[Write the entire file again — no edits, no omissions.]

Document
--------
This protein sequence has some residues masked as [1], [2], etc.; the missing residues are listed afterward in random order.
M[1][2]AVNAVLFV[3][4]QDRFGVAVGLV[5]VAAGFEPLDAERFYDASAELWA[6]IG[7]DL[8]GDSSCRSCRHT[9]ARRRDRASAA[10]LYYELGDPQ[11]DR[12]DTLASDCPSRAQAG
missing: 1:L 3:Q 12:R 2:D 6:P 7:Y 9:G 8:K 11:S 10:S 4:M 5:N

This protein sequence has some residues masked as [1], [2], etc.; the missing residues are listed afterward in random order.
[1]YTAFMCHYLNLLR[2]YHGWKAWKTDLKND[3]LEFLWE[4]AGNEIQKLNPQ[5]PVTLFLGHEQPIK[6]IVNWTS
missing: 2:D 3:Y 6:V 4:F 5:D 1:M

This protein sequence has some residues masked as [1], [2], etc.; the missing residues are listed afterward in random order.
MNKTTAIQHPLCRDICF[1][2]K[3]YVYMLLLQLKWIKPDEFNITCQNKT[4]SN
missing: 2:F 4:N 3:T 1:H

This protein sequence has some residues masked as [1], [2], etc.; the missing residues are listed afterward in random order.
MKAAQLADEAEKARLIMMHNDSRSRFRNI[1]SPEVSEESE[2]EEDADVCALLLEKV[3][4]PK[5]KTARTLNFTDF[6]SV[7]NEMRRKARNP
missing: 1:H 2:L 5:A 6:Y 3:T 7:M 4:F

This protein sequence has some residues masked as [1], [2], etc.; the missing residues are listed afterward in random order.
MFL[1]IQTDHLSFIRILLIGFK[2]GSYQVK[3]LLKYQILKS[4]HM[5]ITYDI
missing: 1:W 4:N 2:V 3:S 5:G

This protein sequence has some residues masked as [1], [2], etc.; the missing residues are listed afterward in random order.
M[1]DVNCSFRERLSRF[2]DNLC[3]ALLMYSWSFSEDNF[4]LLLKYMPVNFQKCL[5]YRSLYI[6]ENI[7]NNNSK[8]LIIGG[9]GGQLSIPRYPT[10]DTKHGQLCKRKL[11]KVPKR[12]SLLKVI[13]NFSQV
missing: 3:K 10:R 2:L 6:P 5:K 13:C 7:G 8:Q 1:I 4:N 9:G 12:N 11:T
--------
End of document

This protein sequence has some residues masked as [1], [2], etc.; the missing residues are listed afterward in random order.
M[1][2]AVNAVLFV[3][4]QDRFGVAVGLV[5]VAAGFEPLDAERFYDASAELWA[6]IG[7]DL[8]GDSSCRSCRHT[9]ARRRDRASAA[10]LYYELGDPQ[11]DR[12]DTLASDCPSRAQAG
missing: 1:L 3:Q 12:R 2:D 6:P 7:Y 9:G 8:K 11:S 10:S 4:M 5:N

This protein sequence has some residues masked as [1], [2], etc.; the missing residues are listed afterward in random order.
[1]YTAFMCHYLNLLR[2]YHGWKAWKTDLKND[3]LEFLWE[4]AGNEIQKLNPQ[5]PVTLFLGHEQPIK[6]IVNWTS
missing: 2:D 3:Y 6:V 4:F 5:D 1:M

This protein sequence has some residues masked as [1], [2], etc.; the missing residues are listed afterward in random order.
MNKTTAIQHPLCRDICF[1][2]K[3]YVYMLLLQLKWIKPDEFNITCQNKT[4]SN
missing: 2:F 4:N 3:T 1:H

This protein sequence has some residues masked as [1], [2], etc.; the missing residues are listed afterward in random order.
MKAAQLADEAEKARLIMMHNDSRSRFRNI[1]SPEVSEESE[2]EEDADVCALLLEKV[3][4]PK[5]KTARTLNFTDF[6]SV[7]NEMRRKARNP
missing: 1:H 2:L 5:A 6:Y 3:T 7:M 4:F

This protein sequence has some residues masked as [1], [2], etc.; the missing residues are listed afterward in random order.
MFL[1]IQTDHLSFIRILLIGFK[2]GSYQVK[3]LLKYQILKS[4]HM[5]ITYDI
missing: 1:W 4:N 2:V 3:S 5:G

This protein sequence has some residues masked as [1], [2], etc.; the missing residues are listed afterward in random order.
M[1]DVNCSFRERLSRF[2]DNLC[3]ALLMYSWSFSEDNF[4]LLLKYMPVNFQKCL[5]YRSLYI[6]ENI[7]NNNSK[8]LIIGG[9]GGQLSIPRYPT[10]DTKHGQLCKRKL[11]KVPKR[12]SLLKVI[13]NFSQV
missing: 3:K 10:R 2:L 6:P 5:K 13:C 7:G 8:Q 1:I 4:N 9:G 12:N 11:T